The company has been prototyping a SAP-interface running from a mobile phone. Paul Turnton, associate director for advanced telecomm services at CSC, said the SAP interface can only be used for simple tasks.
Another problem that CSC has encountered in its research efforts is one of effective standardisation among Wap browsers. The problem here, Turnton said, is that phones with different Wap browsers will display WML pages in different ways. "Wap is a standard for defining how information is transmitted to a mobile device. But the way the information is displayed is not standardised."
CSC has found a WML page will look different depending on whether it is displayed on a Palm V, a Nokia 7110 or a Sprint NeoPoint phone. Turnton said, "The industry needs a standard way of rendering WML information."
Europe v USA
Ideas about the right applicationsfor mobile commerce vary depending on which side of the Atlantic you are.
US users believe that Wap can be used in tracking and location systems. Users such as Ford and DHL are considering adopting the technology to ensure they get delivery of parts on time.
The most advanced users - and most of them are still in beta form - are in Scandinavia. Airline SAS in Stockholm is already testing a new service to allow customers to book, cancel and modify SAS airline flights over mobile phones.
The service - being developed with Ericsson and Nokia - will also allow for Wap access to SAS timetables, flight departure and arrival times for SAS aircraft, and details of a customer's frequent-flier miles account. A flight reservation service will be made public before April, and users will not be charged a fee for the service. Swissair has also said it plans to offer a similar service.
The health service
Wap, or equivalent technologies, could have a wide range of uses in hospitals, from keeping junior doctors up-to-date on the condition of patients, to connecting child patients to their schools, according to NHS IT managers.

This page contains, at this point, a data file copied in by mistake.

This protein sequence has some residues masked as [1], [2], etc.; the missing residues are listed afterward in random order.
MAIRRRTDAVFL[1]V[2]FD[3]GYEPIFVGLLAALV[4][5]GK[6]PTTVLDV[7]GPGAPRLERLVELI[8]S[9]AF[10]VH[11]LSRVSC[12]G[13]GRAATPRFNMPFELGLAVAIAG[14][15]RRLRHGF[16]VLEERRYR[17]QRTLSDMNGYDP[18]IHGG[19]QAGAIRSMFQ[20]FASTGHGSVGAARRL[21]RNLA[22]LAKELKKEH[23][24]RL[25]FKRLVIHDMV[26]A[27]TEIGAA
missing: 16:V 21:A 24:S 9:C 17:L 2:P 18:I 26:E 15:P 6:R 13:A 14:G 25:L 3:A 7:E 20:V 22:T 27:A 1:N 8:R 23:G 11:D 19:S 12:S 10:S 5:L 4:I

Junior doctors at the Salisbury Health Care NHS Trust should be equipped with Wap-enabled devices within five years, according to head of information technology Jeremy Nettle.
"Junior doctors are very mobile and need to be able to get information anywhere. Wap technology could be used to broadcast important clinical information to them, for example, to get hold of radiology or pathology results," Nettle said.
Ted Woodhouse, director of the information service division at Leeds Teaching Hospitals NHS Trust, said wireless technology is only one of several options.
"We're actively looking into the delivery of patient care information to doctors at the bedside. But we're looking at other options too - terminals at every bedside or in every bay in the ward," Woodhouse said.
But NHS IT managers must be careful that mobile devices using radio frequencies do not interfere with medical equipment, particularly in intensive care units.
David Enzor, IT services manger at Pinderfields Hospital has been piloting WaveLan wireless technology to connect children's wards to schools. "We've found that it hasn't affected equipment on the wards," he said.
The retail industry
Mobile commerce may be flavour of the month, but what can wireless technologies really offer retailers?
Not much, said Ed Turner, futurologist with ICL's retailing division. He is scathing about Wap, a technology that promises to bring the Internet to mobile phones.
"You have to look at it from the point of view of the end user," he said. "What can Wap do for them that they can't already do. You get all the pundits saying, you can surf from your phone but on a screen a couple of inches big, what's the point."
But, he said, the fixed-line Internet, not Wap was a far better medium. "I think for retailers Wap is irrelevant," he said. "I don't think it is important to them."
Not every retailer would agree. Peter Robinson, head of e-commerce at Marks & Spencer, said that his company is already factoring in mobile devices into its IT strategy.
Robinson believes that ultimately, customers will want to use their mobile phones to order simple products like books or CDs, from a top ten list, for example.